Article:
We left Addis Ababa at 6 AM on Wednesday, heading to the Southern Peoples State where we were to present our solar systems to farmers who live in unelectrified villages. Four of us from the Solar Energy Foundation went along to make the pitch. I was merely an observer, able to speak neither Amharic, the national language, nor Gurage, the language of the Southern Peoples State.
We fought through horrendous early morning traffic. It is a mystery to me how one of the poorest countries in the world – – Ethiopia ranks 11th from the bottom in the world in GDP per capita – – can have enough cars to create a traffic jam…but they have more than enough, big time. There are no pollution controls on vehicles so eye stinging exhaust billows everywhere. Thick enough to see. Thick enough to taste. And the honking is incessant.
Outside the city, the air in the rolling green hills of the Ethiopian highlands (7000 feet) was clear and clean. Small farms lay in every direction. The local farmers and families live in a gocho, a round wooden hut, maybe 20 feet in diameter, covered with a high conical thatched grass roof. Many family compounds consisted of several gocho surrounding a grassy courtyard – – all enclosed with a hand hewn wooden palisade fence. Green hills, crops, scattered gocho compounds and people walking everywhere – – incredibly picturesque.
The bright sun, equatorial sun, pushes the daytime temperatures into the low 80’s – – tempered somewhat by the high altitude. At night the temperature falls to the comfortable mid 50s.
In the countryside, men wear western trousers and shirts, some very worn and ragged. Women wear loose fitting ankle length skirts or dresses with a totally mismatched, clashing top. Most women and some men wrap a thin shawl around the upper torso and over the head to ward off the early morning chill, and later, the bright midday sun.
As we made our way south we passed through 10 or so small towns, each with a school. Kids on their way to morning class wore look-alike school uniforms: a brightly colored pullover. Each town had its own uniform color: vibrant green, bright red, hot pink, electric grape, shocking lavender. All very eye catching. Boys and girls alike wore this uniform, sometimes with matching pants. The sight of an entire school class in hot pink pullover and hot pink pants was unusual for me. Apparently Ethiopians don’t attach such gender specific assignments to clothing colors as we do in the west. Two hours south on a main paved road, then two more hours on a rocky, bumpy dirt road brought us to Gumar, sort of a rural county seat. When we arrived in this small town to conduct a solar demonstration for the county administrators, we discovered that our meeting would be delayed because a local catastrophe had struck just an hour earlier.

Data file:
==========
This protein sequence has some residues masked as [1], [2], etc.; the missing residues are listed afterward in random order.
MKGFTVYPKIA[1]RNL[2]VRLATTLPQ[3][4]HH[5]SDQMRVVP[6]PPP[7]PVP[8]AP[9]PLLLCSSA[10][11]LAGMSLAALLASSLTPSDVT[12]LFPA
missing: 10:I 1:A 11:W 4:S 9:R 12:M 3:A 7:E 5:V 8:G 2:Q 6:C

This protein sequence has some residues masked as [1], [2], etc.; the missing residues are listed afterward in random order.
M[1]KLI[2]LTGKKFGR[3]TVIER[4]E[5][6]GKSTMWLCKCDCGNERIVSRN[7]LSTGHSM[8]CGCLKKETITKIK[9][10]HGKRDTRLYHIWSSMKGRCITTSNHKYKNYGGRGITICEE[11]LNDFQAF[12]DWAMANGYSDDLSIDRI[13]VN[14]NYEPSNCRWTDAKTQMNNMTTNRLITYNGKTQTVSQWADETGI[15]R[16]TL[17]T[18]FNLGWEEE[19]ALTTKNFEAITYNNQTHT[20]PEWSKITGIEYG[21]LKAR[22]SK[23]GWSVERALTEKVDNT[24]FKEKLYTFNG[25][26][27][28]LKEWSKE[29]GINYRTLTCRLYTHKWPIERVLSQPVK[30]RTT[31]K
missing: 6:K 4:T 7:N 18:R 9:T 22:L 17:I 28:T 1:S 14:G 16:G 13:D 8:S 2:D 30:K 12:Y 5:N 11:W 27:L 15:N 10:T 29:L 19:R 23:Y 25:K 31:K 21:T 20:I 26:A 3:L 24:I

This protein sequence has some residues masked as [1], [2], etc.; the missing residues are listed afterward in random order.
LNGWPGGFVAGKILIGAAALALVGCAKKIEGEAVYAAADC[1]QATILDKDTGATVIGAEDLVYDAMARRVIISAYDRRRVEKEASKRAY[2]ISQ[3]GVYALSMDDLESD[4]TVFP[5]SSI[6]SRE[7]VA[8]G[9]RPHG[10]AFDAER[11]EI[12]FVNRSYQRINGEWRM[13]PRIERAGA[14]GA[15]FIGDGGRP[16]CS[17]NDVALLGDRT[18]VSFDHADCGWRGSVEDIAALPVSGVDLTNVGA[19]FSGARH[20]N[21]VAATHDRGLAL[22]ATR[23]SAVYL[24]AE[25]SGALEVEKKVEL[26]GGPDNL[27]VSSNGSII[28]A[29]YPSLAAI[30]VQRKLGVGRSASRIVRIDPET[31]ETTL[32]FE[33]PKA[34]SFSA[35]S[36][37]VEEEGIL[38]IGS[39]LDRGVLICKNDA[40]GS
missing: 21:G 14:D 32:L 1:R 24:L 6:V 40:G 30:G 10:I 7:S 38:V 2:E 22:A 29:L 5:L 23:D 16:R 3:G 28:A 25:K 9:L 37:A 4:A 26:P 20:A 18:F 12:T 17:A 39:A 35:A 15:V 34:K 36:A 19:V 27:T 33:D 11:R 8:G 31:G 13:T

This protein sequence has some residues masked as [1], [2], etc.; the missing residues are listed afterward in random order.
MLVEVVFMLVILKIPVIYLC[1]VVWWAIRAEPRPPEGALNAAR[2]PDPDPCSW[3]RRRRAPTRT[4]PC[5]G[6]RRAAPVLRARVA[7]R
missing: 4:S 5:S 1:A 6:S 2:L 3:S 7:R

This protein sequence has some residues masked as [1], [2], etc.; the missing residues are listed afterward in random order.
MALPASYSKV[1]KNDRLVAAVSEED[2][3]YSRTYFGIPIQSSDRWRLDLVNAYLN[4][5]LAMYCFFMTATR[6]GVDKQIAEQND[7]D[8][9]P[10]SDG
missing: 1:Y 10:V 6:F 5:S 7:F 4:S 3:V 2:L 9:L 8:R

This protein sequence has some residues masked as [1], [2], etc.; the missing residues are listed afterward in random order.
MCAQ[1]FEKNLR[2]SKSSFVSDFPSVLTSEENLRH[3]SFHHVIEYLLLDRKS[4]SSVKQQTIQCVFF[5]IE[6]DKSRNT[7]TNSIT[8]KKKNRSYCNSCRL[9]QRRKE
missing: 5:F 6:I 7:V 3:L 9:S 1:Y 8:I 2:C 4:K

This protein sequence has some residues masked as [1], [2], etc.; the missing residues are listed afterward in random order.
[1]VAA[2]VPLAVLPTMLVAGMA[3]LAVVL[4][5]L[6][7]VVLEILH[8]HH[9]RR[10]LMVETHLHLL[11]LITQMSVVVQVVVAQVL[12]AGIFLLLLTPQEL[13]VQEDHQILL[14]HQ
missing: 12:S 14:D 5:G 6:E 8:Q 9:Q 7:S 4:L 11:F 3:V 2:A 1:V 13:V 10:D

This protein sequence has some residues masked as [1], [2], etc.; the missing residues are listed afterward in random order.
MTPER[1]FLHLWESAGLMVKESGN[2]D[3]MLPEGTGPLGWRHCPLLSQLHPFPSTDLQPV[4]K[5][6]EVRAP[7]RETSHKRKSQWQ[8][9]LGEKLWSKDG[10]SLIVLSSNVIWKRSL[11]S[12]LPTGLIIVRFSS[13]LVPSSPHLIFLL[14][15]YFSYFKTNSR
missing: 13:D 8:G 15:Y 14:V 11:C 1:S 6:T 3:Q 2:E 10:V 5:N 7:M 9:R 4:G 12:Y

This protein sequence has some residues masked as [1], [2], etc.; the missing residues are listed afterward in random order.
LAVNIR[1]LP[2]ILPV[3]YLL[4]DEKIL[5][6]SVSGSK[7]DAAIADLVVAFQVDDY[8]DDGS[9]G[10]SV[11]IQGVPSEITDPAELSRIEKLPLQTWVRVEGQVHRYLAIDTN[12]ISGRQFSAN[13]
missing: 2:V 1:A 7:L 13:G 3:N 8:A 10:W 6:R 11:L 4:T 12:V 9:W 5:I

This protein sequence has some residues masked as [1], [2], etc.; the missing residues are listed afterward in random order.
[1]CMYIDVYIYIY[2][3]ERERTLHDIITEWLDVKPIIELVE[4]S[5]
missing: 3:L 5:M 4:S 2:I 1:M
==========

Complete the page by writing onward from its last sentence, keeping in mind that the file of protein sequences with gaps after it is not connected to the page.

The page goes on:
An open cooking fire inside a wood and grass gocho had lit the home on fire. A morning breeze fanned the flames which quickly jumped to 10 adjacent gocho. By the time we arrived, only circular smoking ash remained. Hundreds of villagers swatted at the smoking embers with leafy tree branches. Another hundred or so milled around, gawking. School had been let out; hundreds of school kids joined the two teams: swatters and gawkers. Not having a swatting branch, I joined the gawkers. I soon learned that a white face in this remote highland town was imminently more remarkable to the kids than were smoking huts. A crowd of students, 10 – 20 deep surrounded me, silently staring. My abrupt, “hello,” elicited swarms of giggles.
Eventually the fire was brought under control with no loss of life nor injuries. But sadly, 10 families lost their homes. Our team retreated to the local restaurant to await our rescheduled meeting with the county administrators.
Someone ordered for us: injera (remember, spongy pita-like brad made from teff, an indigenous whole grain.) Also a big bowl of rather chewy cooked beef mixed with what looked like small white onion bits. “Good, I thought, “at least I can get my vegetables.” But, bad news: the small white onion bits turned out to be gristle. But also good news: there was plenty of it.
In the afternoon we met with the county administrators to organize a demonstration the next day with the farmers whose villages lacked electricity. The meeting was set for “9:30 or 10.” Sort of indeterminate, I thought.
The next morning the farmers began arriving at 10. They were still arriving at 11 when we started the presentation. They were still arriving at 11:30 when we were into the heart of the presentation. Ultimately we had 166 men and 6 women crowded into the local meeting hall. They had walked in from as much as 2 hours away. Many arrived carrying their dual purpose walking stick/shepherd’s crook. The wealthier ones carried a horse whip – – they had ridden in. One guy showed up on a motor bike. Another farmer brushed his teeth during the meeting – – he massaged his gums with a fibrous plant stem. The non-punctual arrival demonstrated to me that we were working in a timeless economy. There were watches on a few wrists, but that didn’t seem to affect their random arrival pattern. Apparently the watch is more for show than function. I assume the meeting time was set according to wake up, breakfast, and early morning farm chores.
The meeting went well, the farmers were sold on the concept. In a couple of weeks Solar Energy Foundation will send a technical team back to Gumar to begin installing 100 or so solar systems.